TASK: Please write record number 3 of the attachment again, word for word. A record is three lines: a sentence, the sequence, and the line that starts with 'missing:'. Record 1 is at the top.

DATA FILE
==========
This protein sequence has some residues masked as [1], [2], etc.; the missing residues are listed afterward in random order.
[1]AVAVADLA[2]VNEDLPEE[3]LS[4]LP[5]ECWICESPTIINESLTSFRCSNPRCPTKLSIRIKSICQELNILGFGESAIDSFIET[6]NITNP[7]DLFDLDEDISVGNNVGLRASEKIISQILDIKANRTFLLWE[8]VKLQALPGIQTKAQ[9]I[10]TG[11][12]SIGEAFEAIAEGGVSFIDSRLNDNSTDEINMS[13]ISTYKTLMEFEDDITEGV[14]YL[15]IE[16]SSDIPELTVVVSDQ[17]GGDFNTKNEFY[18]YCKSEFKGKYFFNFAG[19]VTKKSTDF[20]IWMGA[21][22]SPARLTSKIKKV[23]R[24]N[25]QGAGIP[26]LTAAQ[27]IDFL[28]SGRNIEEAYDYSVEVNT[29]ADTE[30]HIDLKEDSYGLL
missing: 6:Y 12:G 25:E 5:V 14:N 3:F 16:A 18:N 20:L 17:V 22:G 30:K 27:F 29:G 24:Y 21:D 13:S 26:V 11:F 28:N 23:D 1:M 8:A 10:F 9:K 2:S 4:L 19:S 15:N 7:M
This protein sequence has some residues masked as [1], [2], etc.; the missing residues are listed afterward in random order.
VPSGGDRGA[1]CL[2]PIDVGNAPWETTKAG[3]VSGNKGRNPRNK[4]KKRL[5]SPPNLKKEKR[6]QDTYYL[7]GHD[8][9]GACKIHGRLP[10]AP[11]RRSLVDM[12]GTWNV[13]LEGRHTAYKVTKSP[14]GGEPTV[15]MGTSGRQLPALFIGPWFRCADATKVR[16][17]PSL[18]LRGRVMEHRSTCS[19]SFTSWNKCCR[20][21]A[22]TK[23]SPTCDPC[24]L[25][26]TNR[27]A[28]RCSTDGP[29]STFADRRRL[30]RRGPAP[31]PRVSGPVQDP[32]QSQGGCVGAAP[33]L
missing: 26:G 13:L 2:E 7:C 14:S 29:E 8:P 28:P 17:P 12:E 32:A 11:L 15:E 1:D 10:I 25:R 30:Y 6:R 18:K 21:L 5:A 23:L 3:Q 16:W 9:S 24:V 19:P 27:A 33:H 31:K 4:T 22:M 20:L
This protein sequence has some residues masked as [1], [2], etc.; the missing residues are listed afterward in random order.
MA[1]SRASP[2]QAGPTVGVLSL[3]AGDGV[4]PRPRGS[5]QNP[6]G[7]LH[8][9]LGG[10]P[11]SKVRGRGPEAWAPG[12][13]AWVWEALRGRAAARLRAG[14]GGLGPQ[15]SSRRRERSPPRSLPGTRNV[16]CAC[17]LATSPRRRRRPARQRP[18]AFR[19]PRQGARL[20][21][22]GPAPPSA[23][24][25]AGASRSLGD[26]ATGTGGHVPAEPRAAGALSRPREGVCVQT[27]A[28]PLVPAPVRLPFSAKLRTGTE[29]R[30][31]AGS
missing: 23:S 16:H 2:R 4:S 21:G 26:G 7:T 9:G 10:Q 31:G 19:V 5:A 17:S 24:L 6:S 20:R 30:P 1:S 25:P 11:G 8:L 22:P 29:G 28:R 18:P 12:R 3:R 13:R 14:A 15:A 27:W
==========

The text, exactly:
This protein sequence has some residues masked as [1], [2], etc.; the missing residues are listed afterward in random order.
MA[1]SRASP[2]QAGPTVGVLSL[3]AGDGV[4]PRPRGS[5]QNP[6]G[7]LH[8][9]LGG[10]P[11]SKVRGRGPEAWAPG[12][13]AWVWEALRGRAAARLRAG[14]GGLGPQ[15]SSRRRERSPPRSLPGTRNV[16]CAC[17]LATSPRRRRRPARQRP[18]AFR[19]PRQGARL[20][21][22]GPAPPSA[23][24][25]AGASRSLGD[26]ATGTGGHVPAEPRAAGALSRPREGVCVQT[27]A[28]PLVPAPVRLPFSAKLRTGTE[29]R[30][31]AGS
missing: 23:S 16:H 2:R 4:S 21:G 26:G 7:T 9:G 10:Q 31:G 19:V 5:A 17:S 24:L 6:S 20:R 30:P 1:S 25:P 11:G 8:L 22:P 29:G 28:R 18:P 12:R 3:R 13:R 14:A 15:A 27:W